CINCINNATI Early laboratory tests are the first to successfully use an experimental molecular therapy to block a hard-to-target part of a protein complex linked to several types of invasive cancer.
Scientists report online Feb. 4 in PNAS Early Edition the rational design of a small-molecule inhibitor they call Y16. In laboratory tests, the inhibitor helped stop the spread of cultured human breast cancer cells, especially when it was used with another compound known as Rhosin/G04.
The study was conducted by researchers in the Cancer and Blood Diseases Institute at Cincinnati Children's Hospital Medical Center, who developed both of the small-molecule inhibitors.
"We are using the findings from this study to refine our compounds and test them on mouse models of Acute Myeloid Leukemia and certain metastatic tumors especially breast cancer, where the target pathway of this lead inhibitor is hyperactive," said Yi Zheng, lead investigator and director of Experimental Hematology/Cancer Biology at Cincinnati Children's.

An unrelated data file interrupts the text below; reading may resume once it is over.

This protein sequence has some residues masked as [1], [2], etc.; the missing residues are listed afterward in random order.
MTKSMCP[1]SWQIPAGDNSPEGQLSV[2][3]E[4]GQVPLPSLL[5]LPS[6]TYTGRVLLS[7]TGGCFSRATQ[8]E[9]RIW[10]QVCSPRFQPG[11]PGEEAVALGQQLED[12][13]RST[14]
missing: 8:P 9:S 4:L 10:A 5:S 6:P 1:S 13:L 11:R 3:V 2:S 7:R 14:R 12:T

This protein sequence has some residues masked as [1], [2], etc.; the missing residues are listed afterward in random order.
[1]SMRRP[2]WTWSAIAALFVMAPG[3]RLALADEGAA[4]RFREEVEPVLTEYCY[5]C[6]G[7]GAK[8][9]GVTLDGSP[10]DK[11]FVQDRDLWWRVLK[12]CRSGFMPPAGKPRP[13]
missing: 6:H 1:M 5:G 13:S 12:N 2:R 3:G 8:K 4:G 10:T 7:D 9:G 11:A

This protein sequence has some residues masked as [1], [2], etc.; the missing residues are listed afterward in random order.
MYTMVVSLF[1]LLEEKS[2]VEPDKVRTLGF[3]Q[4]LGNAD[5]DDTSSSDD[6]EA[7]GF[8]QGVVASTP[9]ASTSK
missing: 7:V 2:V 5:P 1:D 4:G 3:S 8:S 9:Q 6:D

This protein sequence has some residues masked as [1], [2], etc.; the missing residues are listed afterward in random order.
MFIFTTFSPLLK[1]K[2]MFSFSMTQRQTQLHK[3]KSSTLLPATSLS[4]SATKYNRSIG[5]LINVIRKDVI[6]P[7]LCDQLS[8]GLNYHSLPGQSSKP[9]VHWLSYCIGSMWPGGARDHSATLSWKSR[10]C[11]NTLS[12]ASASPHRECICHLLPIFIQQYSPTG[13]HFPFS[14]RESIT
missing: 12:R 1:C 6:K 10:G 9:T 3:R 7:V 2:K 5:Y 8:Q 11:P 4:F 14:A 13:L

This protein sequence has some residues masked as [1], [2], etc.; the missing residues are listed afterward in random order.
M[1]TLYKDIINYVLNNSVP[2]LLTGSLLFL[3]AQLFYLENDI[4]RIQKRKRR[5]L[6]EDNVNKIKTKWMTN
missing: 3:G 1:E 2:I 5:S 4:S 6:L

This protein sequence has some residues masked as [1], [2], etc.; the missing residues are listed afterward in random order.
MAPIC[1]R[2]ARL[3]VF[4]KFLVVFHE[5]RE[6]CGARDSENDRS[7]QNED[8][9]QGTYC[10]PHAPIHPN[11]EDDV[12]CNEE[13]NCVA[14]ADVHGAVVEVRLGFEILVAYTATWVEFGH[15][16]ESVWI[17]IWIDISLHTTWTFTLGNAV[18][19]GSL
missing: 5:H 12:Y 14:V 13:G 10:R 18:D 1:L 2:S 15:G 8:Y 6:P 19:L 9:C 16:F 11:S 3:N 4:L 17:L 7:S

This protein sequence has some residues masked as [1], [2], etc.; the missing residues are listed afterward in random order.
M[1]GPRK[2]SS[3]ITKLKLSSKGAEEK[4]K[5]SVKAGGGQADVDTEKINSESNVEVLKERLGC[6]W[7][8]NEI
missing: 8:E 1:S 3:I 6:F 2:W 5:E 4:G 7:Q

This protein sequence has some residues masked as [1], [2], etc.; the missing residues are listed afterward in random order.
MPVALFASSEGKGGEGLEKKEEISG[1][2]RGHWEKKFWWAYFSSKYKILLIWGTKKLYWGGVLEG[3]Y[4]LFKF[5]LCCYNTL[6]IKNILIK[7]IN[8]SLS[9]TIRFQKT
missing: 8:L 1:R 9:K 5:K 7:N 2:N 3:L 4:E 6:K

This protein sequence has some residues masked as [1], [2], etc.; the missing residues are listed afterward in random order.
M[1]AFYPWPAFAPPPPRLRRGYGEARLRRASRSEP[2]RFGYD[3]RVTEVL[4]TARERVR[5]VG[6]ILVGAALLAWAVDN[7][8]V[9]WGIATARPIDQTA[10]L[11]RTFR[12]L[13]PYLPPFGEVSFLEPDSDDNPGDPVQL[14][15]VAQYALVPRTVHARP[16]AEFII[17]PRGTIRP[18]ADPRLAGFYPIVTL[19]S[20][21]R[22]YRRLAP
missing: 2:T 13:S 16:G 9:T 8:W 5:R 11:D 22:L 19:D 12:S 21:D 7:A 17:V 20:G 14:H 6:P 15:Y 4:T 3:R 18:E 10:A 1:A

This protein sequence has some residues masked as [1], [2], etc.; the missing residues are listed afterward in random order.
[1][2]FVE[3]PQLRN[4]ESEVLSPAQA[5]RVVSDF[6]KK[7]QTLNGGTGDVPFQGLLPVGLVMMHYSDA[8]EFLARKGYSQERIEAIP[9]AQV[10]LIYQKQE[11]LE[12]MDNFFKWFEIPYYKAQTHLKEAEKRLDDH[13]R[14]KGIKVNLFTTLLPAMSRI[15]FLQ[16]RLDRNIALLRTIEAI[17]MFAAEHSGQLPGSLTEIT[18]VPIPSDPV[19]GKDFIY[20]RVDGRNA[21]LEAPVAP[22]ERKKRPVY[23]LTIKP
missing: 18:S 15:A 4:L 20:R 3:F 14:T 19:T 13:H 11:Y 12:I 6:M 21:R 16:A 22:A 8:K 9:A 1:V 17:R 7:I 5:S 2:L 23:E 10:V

Y16 and Rhosin/G04 appear to successfully target G-protein mediated Rho guanine nucleotide exchange factors (GEFs), which are part of the Rho GTPase complex of cell signaling proteins. Specifically, the compounds inhibit cell signaling that activates part of the protein complex involving a well-known enzyme, RhoA.
Under normal circumstances, the Rho GTPase complex helps maintain a delicate biological balance in regulating cell structure and function, including proliferation and movement. When the complex becomes dysfunctional, it can cause the hyper-activation of invasive cell growth and cancer.
Small molecule inhibitors are tiny organic compounds that attach to proteins to keep them from binding with other proteins. The intent is to block the activation of harmful biological pathways such as aberrant Rho activity that fuel disease. Used in a dose dependent manner, these compounds can
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Cincinnati Children's Hospital Medical Center